Snoring - Causes, Symptoms, Diagnosis, Therapy

Table of contents:

Snoring - Causes, Symptoms, Diagnosis, Therapy
Snoring - Causes, Symptoms, Diagnosis, Therapy
Video: Snoring - Causes, Symptoms, Diagnosis, Therapy
Video: Snoring, Causes, Signs and Symptoms, Diagnosis and Treatment. 2023, February
Anonim

snoring

By definition, snoring is a breathing noise that occurs during sleep in the upper airways - these range from the tip of the nose to the vocal cords. This means that one or more soft tissues are vibrating. Most of the time, snoring (rhonchopathy) has several causes at the same time, which are often mutually reinforcing. Snoring per se is not a disease, but it can put a massive strain on both those affected and those around them.

Simple, regular snoring is also a precursor to obstructive sleep apnea, a serious and sometimes life-threatening disease. A diagnosis that is as accurate as possible is therefore important. Countless, sometimes quite costly, methods promise remedial measures against snoring. In many cases, however, they achieve little or no success and can sometimes be associated with considerable side effects.

navigation

  • Continue reading
  • more on the subject
  • Advice, downloads & tools
  • What are the causes of snoring?
  • What are the symptoms?
  • How is the diagnosis made?
  • How is snoring treated?
  • ">Whom can I ask?

">

  • How are the costs going to be covered?

">

What are the causes of snoring?

Breathing while sleeping and snoring © bilderzwerg

By constricting the upper airway, the airflow is slowed down and the necessary “air cushion” behind the soft tissues (soft palate, uvula and base of the tongue) becomes smaller. When these soft tissues begin to vibrate, it can create snoring noises.

In children, enlarged tonsils and tonsils are the most common cause. In adults, the problem is more complex.

Common causes are:

  • Impaired nasal breathing: either due to swelling of the mucous membrane (e.g. runny nose, chronic inflammation of the paranasal sinuses, allergies) or due to anatomical changes (e.g. nasal polyps, enlarged nasal concha, curvature of the nasal septum);
  • Enlargement of the palate, the base of the tongue, the tonsils or the uvula;
  • Jaw misalignments ("overbite");
  • Weakness of the muscles in the upper respiratory tract (soft palate, throat): This occurs more frequently with increasing age and after taking sleeping pills or consuming alcohol.

Obesity and smoking lead to an elevated diaphragm. As a result, the lungs cannot expand optimally, and less air is inhaled per breath. This means that the air flow is also weaker and the "air cushion" that is supposed to splint the soft tissues is smaller. In these conditions, snoring is more common. A hereditary component is also being discussed. In addition, genetic defects such as trisomy 21 can also be associated with snoring in children.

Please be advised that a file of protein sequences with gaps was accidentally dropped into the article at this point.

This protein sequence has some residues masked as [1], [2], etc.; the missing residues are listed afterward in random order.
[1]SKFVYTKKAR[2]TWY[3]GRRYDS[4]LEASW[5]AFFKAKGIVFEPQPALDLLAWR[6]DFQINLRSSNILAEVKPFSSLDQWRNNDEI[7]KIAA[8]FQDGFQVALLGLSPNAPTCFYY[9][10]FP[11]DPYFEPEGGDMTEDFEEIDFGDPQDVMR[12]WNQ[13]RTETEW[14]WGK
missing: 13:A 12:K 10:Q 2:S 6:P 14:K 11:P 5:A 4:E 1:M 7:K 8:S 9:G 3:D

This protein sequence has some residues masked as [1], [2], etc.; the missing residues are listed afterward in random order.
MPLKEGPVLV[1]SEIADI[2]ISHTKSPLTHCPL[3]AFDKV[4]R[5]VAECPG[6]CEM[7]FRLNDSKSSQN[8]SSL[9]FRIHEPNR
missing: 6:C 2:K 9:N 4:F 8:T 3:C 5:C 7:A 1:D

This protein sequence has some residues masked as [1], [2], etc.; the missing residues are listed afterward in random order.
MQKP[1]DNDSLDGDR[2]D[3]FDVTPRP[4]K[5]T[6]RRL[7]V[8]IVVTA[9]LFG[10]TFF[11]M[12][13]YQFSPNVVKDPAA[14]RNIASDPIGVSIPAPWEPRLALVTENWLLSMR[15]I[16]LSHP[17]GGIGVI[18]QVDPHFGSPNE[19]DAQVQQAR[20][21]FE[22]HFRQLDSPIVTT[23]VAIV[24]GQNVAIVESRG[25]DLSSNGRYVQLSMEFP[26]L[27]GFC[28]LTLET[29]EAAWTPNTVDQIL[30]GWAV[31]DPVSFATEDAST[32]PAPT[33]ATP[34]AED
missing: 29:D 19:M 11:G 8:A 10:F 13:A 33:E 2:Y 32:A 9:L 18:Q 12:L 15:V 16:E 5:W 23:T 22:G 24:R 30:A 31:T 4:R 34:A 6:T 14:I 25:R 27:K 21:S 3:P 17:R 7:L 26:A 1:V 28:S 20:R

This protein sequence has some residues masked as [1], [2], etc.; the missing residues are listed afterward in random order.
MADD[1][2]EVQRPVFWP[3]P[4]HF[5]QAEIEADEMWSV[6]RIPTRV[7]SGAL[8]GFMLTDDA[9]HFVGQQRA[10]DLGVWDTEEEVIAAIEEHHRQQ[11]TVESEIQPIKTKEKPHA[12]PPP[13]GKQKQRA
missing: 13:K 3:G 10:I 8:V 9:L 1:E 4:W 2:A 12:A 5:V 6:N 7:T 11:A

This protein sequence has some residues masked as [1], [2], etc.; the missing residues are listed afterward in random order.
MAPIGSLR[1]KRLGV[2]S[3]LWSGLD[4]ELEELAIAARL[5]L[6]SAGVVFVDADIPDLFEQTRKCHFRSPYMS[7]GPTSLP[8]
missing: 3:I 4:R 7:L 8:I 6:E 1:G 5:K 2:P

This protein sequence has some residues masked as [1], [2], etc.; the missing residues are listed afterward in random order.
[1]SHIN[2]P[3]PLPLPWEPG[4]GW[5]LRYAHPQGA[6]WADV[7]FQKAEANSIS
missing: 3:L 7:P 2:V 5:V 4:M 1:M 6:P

According to the German Society for Sleep Research and Sleep Medicine, the occurrence of snoring is age and gender dependent. The highest prevalence is found in middle to old age - for men the figures vary between 20 to 46 percent, for women between eight and 25 percent. However, snoring can also occur in childhood.

What are the symptoms?

Snoring can be a more or less massive acoustic burden for the person concerned and his / her surroundings. For those affected, snoring can be associated with problems falling and staying asleep, morning headaches / dry mouth, reduced concentration or performance, and daytime sleepiness / tendency to fall asleep. These are the first signs that you have obstructive sleep apnea (OSA) rather than simple snoring. This can cause serious complaints or illnesses.

How is the diagnosis made?

According to a guideline on the subject of "Diagnostics and Therapy of Snoring in Adults" drawn up by the Sleep Medicine Working Group of the German Society for Otorhinolaryngology, Head and Neck Surgery eV, a detailed discussion (anamnesis) should the bed partner should also take part, detailed information about the snoring problem is collected, such as:

  • Occurrence over time: eg occasionally, more often or every night;
  • Occurrence during the night: eg temporarily, continuously, location-dependent;
  • Triggering factors and risk factors: alcohol, nicotine, allergic and non-allergic rhinitis, obstruction of nasal breathing etc.;
  • Type of snoring: regular / irregular, frequency, volume, type of noise;
  • aspects of sleep medicine such as

    • night awakening (e.g. with shortness of breath),
    • morning headache / dry mouth,
    • Reduced concentration or performance during the day,
    • Daytime sleepiness / tendency to fall asleep,
    • Difficulty falling asleep and staying asleep,
  • simultaneously existing diseases such as

    • Cardiovascular diseases (high blood pressure, cardiac arrhythmias, heart attacks, strokes, etc.),
    • Overweight or obesity,
    • Diabetes mellitus.

The upper airways are also examined for changes. With regard to the nasal air passage, certain functional tests (e.g. rhinomanometry, rhinoresistometry and acoustic rhinometry) can be useful. Computed tomography (CT), magnetic resonance tomography (MRT), digital volume tomography (DVT), cephalometry (lateral x-ray) and orthopantomogram (OPG) / panoramic tomography (PSA) are available as imaging methods.